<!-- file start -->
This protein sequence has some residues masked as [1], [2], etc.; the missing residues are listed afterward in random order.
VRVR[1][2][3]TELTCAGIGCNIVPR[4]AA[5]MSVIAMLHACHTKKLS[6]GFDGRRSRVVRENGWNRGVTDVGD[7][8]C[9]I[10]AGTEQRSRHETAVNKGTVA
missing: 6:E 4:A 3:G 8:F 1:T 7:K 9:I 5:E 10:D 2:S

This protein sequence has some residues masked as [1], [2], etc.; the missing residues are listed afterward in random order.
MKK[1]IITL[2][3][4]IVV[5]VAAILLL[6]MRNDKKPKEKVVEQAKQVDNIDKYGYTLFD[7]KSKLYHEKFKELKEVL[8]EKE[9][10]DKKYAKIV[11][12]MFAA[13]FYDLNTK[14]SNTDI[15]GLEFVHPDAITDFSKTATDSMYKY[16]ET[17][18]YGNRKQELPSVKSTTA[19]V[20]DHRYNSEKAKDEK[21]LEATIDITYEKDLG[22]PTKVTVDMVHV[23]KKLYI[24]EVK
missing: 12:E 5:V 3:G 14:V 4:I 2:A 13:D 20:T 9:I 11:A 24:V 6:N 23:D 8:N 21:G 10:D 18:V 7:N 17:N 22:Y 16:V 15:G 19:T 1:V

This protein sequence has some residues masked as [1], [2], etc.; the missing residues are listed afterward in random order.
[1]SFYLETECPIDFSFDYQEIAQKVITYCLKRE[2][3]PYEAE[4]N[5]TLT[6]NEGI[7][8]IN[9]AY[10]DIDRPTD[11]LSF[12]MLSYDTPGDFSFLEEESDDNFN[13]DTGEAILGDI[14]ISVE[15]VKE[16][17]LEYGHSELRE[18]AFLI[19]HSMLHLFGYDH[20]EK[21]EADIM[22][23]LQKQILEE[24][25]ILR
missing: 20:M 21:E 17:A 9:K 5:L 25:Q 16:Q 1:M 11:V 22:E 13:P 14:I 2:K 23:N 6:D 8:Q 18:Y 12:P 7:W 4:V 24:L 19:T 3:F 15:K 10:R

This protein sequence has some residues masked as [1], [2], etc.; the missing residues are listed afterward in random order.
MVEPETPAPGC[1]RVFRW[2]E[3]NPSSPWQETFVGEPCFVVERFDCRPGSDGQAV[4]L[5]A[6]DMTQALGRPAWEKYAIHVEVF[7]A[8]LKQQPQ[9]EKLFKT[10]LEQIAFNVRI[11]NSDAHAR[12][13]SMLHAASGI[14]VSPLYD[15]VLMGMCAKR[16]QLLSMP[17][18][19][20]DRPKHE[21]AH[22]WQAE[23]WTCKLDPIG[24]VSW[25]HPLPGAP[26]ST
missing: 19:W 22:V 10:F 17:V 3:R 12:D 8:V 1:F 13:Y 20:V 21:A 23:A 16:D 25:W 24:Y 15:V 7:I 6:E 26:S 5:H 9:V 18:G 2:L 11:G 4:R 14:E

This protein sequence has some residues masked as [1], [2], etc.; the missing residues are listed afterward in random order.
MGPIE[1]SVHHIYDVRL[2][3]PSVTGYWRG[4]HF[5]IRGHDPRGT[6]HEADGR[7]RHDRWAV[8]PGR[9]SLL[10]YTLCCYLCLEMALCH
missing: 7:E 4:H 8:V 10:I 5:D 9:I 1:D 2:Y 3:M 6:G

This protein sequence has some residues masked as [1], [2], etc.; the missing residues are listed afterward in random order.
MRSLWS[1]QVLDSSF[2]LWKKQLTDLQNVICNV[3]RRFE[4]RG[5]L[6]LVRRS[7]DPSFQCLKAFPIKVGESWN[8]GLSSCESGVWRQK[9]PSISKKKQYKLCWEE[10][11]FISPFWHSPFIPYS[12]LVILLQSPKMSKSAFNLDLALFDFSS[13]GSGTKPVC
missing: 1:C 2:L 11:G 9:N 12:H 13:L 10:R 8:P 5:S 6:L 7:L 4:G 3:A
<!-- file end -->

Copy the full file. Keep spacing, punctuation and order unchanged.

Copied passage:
This protein sequence has some residues masked as [1], [2], etc.; the missing residues are listed afterward in random order.
VRVR[1][2][3]TELTCAGIGCNIVPR[4]AA[5]MSVIAMLHACHTKKLS[6]GFDGRRSRVVRENGWNRGVTDVGD[7][8]C[9]I[10]AGTEQRSRHETAVNKGTVA
missing: 6:E 4:A 3:G 8:F 1:T 7:K 9:I 5:E 10:D 2:S

This protein sequence has some residues masked as [1], [2], etc.; the missing residues are listed afterward in random order.
MKK[1]IITL[2][3][4]IVV[5]VAAILLL[6]MRNDKKPKEKVVEQAKQVDNIDKYGYTLFD[7]KSKLYHEKFKELKEVL[8]EKE[9][10]DKKYAKIV[11][12]MFAA[13]FYDLNTK[14]SNTDI[15]GLEFVHPDAITDFSKTATDSMYKY[16]ET[17][18]YGNRKQELPSVKSTTA[19]V[20]DHRYNSEKAKDEK[21]LEATIDITYEKDLG[22]PTKVTVDMVHV[23]KKLYI[24]EVK
missing: 12:E 5:V 3:G 14:V 4:I 2:A 13:D 20:T 9:I 11:A 24:V 6:N 23:D 8:N 21:G 10:D 18:V 7:N 17:N 22:Y 16:V 15:G 19:T 1:V

This protein sequence has some residues masked as [1], [2], etc.; the missing residues are listed afterward in random order.
[1]SFYLETECPIDFSFDYQEIAQKVITYCLKRE[2][3]PYEAE[4]N[5]TLT[6]NEGI[7][8]IN[9]AY[10]DIDRPTD[11]LSF[12]MLSYDTPGDFSFLEEESDDNFN[13]DTGEAILGDI[14]ISVE[15]VKE[16][17]LEYGHSELRE[18]AFLI[19]HSMLHLFGYDH[20]EK[21]EADIM[22][23]LQKQILEE[24][25]ILR
missing: 20:M 21:E 17:A 9:K 5:L 25:Q 16:Q 1:M 11:V 22:E 13:P 14:I 2:K 23:N 6:D 8:Q 18:Y 12:P 7:W 4:V 24:L 19:T 3:F 15:K 10:R

This protein sequence has some residues masked as [1], [2], etc.; the missing residues are listed afterward in random order.
MVEPETPAPGC[1]RVFRW[2]E[3]NPSSPWQETFVGEPCFVVERFDCRPGSDGQAV[4]L[5]A[6]DMTQALGRPAWEKYAIHVEVF[7]A[8]LKQQPQ[9]EKLFKT[10]LEQIAFNVRI[11]NSDAHAR[12][13]SMLHAASGI[14]VSPLYD[15]VLMGMCAKR[16]QLLSMP[17][18][19][20]DRPKHE[21]AH[22]WQAE[23]WTCKLDPIG[24]VSW[25]HPLPGAP[26]ST
missing: 19:W 22:V 10:F 17:V 3:R 12:D 8:V 1:F 13:Y 20:V 21:A 23:A 16:D 25:W 24:Y 15:V 7:I 6:E 26:S 5:H 9:V 18:G 2:L 11:G 4:R 14:E

This protein sequence has some residues masked as [1], [2], etc.; the missing residues are listed afterward in random order.
MGPIE[1]SVHHIYDVRL[2][3]PSVTGYWRG[4]HF[5]IRGHDPRGT[6]HEADGR[7]RHDRWAV[8]PGR[9]SLL[10]YTLCCYLCLEMALCH
missing: 7:E 4:H 8:V 10:I 5:D 9:I 1:D 2:Y 3:M 6:G

This protein sequence has some residues masked as [1], [2], etc.; the missing residues are listed afterward in random order.
MRSLWS[1]QVLDSSF[2]LWKKQLTDLQNVICNV[3]RRFE[4]RG[5]L[6]LVRRS[7]DPSFQCLKAFPIKVGESWN[8]GLSSCESGVWRQK[9]PSISKKKQYKLCWEE[10][11]FISPFWHSPFIPYS[12]LVILLQSPKMSKSAFNLDLALFDFSS[13]GSGTKPVC
missing: 1:C 2:L 11:G 9:N 12:H 13:L 10:R 8:P 5:S 6:L 7:L 4:G 3:A